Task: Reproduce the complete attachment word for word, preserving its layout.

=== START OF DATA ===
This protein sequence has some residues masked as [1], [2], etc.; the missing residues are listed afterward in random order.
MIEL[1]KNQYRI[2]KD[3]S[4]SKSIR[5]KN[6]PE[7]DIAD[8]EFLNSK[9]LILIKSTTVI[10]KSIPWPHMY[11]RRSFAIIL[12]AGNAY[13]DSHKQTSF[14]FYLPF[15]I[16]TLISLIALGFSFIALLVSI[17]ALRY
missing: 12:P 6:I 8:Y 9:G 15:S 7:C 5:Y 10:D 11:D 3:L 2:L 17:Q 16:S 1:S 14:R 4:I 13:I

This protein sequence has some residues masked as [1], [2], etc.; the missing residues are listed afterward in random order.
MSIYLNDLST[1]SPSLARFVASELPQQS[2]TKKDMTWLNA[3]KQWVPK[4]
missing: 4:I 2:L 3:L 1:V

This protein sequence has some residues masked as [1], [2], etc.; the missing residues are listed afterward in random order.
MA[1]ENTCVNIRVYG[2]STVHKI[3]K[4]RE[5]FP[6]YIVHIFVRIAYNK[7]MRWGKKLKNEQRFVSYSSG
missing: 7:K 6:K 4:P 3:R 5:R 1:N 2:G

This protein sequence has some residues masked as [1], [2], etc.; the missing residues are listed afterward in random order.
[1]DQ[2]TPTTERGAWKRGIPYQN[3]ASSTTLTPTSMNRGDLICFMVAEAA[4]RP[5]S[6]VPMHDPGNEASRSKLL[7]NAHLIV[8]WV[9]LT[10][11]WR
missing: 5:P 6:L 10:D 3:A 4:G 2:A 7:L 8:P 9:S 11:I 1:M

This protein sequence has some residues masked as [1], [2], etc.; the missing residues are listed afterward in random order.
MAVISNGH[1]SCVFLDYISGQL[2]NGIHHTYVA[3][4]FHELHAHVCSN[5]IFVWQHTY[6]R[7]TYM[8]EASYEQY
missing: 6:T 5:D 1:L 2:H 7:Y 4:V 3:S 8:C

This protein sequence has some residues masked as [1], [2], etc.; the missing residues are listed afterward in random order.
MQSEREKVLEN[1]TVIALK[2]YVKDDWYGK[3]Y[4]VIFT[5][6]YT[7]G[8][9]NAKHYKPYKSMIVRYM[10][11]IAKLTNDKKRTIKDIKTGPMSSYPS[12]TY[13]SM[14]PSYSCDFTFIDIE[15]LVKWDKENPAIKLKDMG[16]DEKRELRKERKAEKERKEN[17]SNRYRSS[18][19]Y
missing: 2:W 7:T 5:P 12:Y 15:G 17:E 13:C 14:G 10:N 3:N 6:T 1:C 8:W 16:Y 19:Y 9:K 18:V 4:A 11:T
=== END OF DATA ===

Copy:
This protein sequence has some residues masked as [1], [2], etc.; the missing residues are listed afterward in random order.
MIEL[1]KNQYRI[2]KD[3]S[4]SKSIR[5]KN[6]PE[7]DIAD[8]EFLNSK[9]LILIKSTTVI[10]KSIPWPHMY[11]RRSFAIIL[12]AGNAY[13]DSHKQTSF[14]FYLPF[15]I[16]TLISLIALGFSFIALLVSI[17]ALRY
missing: 12:P 6:I 8:Y 9:G 15:S 7:C 5:Y 10:D 11:D 3:L 2:L 17:Q 16:S 1:S 14:R 4:I 13:I

This protein sequence has some residues masked as [1], [2], etc.; the missing residues are listed afterward in random order.
MSIYLNDLST[1]SPSLARFVASELPQQS[2]TKKDMTWLNA[3]KQWVPK[4]
missing: 4:I 2:L 3:L 1:V

This protein sequence has some residues masked as [1], [2], etc.; the missing residues are listed afterward in random order.
MA[1]ENTCVNIRVYG[2]STVHKI[3]K[4]RE[5]FP[6]YIVHIFVRIAYNK[7]MRWGKKLKNEQRFVSYSSG
missing: 7:K 6:K 4:P 3:R 5:R 1:N 2:G

This protein sequence has some residues masked as [1], [2], etc.; the missing residues are listed afterward in random order.
[1]DQ[2]TPTTERGAWKRGIPYQN[3]ASSTTLTPTSMNRGDLICFMVAEAA[4]RP[5]S[6]VPMHDPGNEASRSKLL[7]NAHLIV[8]WV[9]LT[10][11]WR
missing: 5:P 6:L 10:D 3:A 4:G 2:A 7:L 8:P 9:S 11:I 1:M

This protein sequence has some residues masked as [1], [2], etc.; the missing residues are listed afterward in random order.
MAVISNGH[1]SCVFLDYISGQL[2]NGIHHTYVA[3][4]FHELHAHVCSN[5]IFVWQHTY[6]R[7]TYM[8]EASYEQY
missing: 6:T 5:D 1:L 2:H 7:Y 4:V 3:S 8:C

This protein sequence has some residues masked as [1], [2], etc.; the missing residues are listed afterward in random order.
MQSEREKVLEN[1]TVIALK[2]YVKDDWYGK[3]Y[4]VIFT[5][6]YT[7]G[8][9]NAKHYKPYKSMIVRYM[10][11]IAKLTNDKKRTIKDIKTGPMSSYPS[12]TY[13]SM[14]PSYSCDFTFIDIE[15]LVKWDKENPAIKLKDMG[16]DEKRELRKERKAEKERKEN[17]SNRYRSS[18][19]Y
missing: 2:W 7:T 5:P 12:Y 15:G 17:E 13:C 14:G 10:N 3:N 6:T 1:C 8:W 16:Y 19:Y 9:K 18:V 4:A 11:T